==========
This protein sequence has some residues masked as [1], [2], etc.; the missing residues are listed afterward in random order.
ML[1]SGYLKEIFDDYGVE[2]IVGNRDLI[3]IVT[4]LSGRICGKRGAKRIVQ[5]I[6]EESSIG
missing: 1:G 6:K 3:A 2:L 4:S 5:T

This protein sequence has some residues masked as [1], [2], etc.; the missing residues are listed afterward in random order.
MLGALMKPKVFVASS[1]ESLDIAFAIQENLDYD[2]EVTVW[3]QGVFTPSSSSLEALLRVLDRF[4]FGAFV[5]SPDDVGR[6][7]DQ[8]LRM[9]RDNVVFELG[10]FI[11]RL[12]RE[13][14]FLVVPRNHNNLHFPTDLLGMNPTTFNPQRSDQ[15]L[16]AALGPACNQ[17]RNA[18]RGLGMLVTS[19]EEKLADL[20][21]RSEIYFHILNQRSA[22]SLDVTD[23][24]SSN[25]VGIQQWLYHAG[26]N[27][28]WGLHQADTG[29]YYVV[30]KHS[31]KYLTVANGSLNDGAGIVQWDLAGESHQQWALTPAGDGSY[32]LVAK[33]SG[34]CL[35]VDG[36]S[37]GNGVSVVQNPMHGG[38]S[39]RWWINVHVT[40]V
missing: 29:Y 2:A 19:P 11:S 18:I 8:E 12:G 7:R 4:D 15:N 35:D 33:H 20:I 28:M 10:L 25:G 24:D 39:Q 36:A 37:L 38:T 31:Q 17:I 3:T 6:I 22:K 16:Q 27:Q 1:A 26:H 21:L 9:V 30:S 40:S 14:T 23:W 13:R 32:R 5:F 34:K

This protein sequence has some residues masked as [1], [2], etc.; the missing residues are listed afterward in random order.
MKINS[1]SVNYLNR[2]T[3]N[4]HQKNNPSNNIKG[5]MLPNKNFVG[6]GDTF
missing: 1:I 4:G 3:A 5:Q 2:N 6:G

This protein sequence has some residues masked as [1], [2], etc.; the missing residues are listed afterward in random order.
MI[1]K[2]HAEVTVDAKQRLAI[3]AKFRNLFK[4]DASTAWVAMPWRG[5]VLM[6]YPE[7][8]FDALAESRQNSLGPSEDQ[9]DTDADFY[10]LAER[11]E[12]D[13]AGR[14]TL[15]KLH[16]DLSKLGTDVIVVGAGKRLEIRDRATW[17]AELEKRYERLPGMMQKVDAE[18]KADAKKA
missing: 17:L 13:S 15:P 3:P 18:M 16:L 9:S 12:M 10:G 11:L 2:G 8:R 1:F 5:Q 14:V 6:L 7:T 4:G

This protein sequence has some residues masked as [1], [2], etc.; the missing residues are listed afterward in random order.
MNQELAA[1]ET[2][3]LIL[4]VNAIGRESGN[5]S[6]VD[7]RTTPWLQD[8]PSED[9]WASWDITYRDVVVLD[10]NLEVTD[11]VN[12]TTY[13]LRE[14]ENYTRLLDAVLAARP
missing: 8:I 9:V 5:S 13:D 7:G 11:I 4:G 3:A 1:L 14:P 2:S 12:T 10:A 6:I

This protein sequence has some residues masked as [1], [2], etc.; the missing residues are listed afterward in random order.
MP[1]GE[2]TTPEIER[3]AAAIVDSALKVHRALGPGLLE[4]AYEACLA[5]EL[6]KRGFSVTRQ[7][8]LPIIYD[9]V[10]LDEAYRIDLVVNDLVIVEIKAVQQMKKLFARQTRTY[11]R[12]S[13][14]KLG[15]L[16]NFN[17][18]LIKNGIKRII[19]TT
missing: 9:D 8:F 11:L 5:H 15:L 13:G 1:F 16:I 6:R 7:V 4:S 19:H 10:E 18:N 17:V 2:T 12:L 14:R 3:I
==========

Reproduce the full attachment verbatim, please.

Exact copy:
This protein sequence has some residues masked as [1], [2], etc.; the missing residues are listed afterward in random order.
ML[1]SGYLKEIFDDYGVE[2]IVGNRDLI[3]IVT[4]LSGRICGKRGAKRIVQ[5]I[6]EESSIG
missing: 1:G 6:K 3:A 2:L 4:S 5:T

This protein sequence has some residues masked as [1], [2], etc.; the missing residues are listed afterward in random order.
MLGALMKPKVFVASS[1]ESLDIAFAIQENLDYD[2]EVTVW[3]QGVFTPSSSSLEALLRVLDRF[4]FGAFV[5]SPDDVGR[6][7]DQ[8]LRM[9]RDNVVFELG[10]FI[11]RL[12]RE[13][14]FLVVPRNHNNLHFPTDLLGMNPTTFNPQRSDQ[15]L[16]AALGPACNQ[17]RNA[18]RGLGMLVTS[19]EEKLADL[20][21]RSEIYFHILNQRSA[22]SLDVTD[23][24]SSN[25]VGIQQWLYHAG[26]N[27][28]WGLHQADTG[29]YYVV[30]KHS[31]KYLTVANGSLNDGAGIVQWDLAGESHQQWALTPAGDGSY[32]LVAK[33]SG[34]CL[35]VDG[36]S[37]GNGVSVVQNPMHGG[38]S[39]RWWINVHVT[40]V
missing: 29:Y 2:A 19:P 11:S 18:I 8:E 12:G 7:R 4:D 15:N 35:D 33:H 20:I 28:M 10:L 25:G 24:D 39:Q 36:A 37:L 38:T 31:Q 17:I 3:T 6:I 22:K 16:Q 27:Q 1:A 26:H 21:L 9:V 30:S 40:S 14:T 23:W 13:R 32:R 5:F 34:K

This protein sequence has some residues masked as [1], [2], etc.; the missing residues are listed afterward in random order.
MKINS[1]SVNYLNR[2]T[3]N[4]HQKNNPSNNIKG[5]MLPNKNFVG[6]GDTF
missing: 1:I 4:G 3:A 5:Q 2:N 6:G

This protein sequence has some residues masked as [1], [2], etc.; the missing residues are listed afterward in random order.
MI[1]K[2]HAEVTVDAKQRLAI[3]AKFRNLFK[4]DASTAWVAMPWRG[5]VLM[6]YPE[7][8]FDALAESRQNSLGPSEDQ[9]DTDADFY[10]LAER[11]E[12]D[13]AGR[14]TL[15]KLH[16]DLSKLGTDVIVVGAGKRLEIRDRATW[17]AELEKRYERLPGMMQKVDAE[18]KADAKKA
missing: 17:L 13:S 15:P 3:P 18:M 16:L 9:S 12:M 10:G 11:L 2:G 8:R 1:F 5:Q 14:V 6:L 7:T 4:G

This protein sequence has some residues masked as [1], [2], etc.; the missing residues are listed afterward in random order.
MNQELAA[1]ET[2][3]LIL[4]VNAIGRESGN[5]S[6]VD[7]RTTPWLQD[8]PSED[9]WASWDITYRDVVVLD[10]NLEVTD[11]VN[12]TTY[13]LRE[14]ENYTRLLDAVLAARP
missing: 8:I 9:V 5:S 13:D 7:G 11:I 4:G 3:A 1:L 14:P 2:S 12:T 10:A 6:I

This protein sequence has some residues masked as [1], [2], etc.; the missing residues are listed afterward in random order.
MP[1]GE[2]TTPEIER[3]AAAIVDSALKVHRALGPGLLE[4]AYEACLA[5]EL[6]KRGFSVTRQ[7][8]LPIIYD[9]V[10]LDEAYRIDLVVNDLVIVEIKAVQQMKKLFARQTRTY[11]R[12]S[13][14]KLG[15]L[16]NFN[17][18]LIKNGIKRII[19]TT
missing: 9:D 8:F 11:L 5:H 15:L 13:G 1:F 16:I 6:R 7:V 4:S 19:H 10:E 18:N 17:V 2:T 12:L 14:R 3:I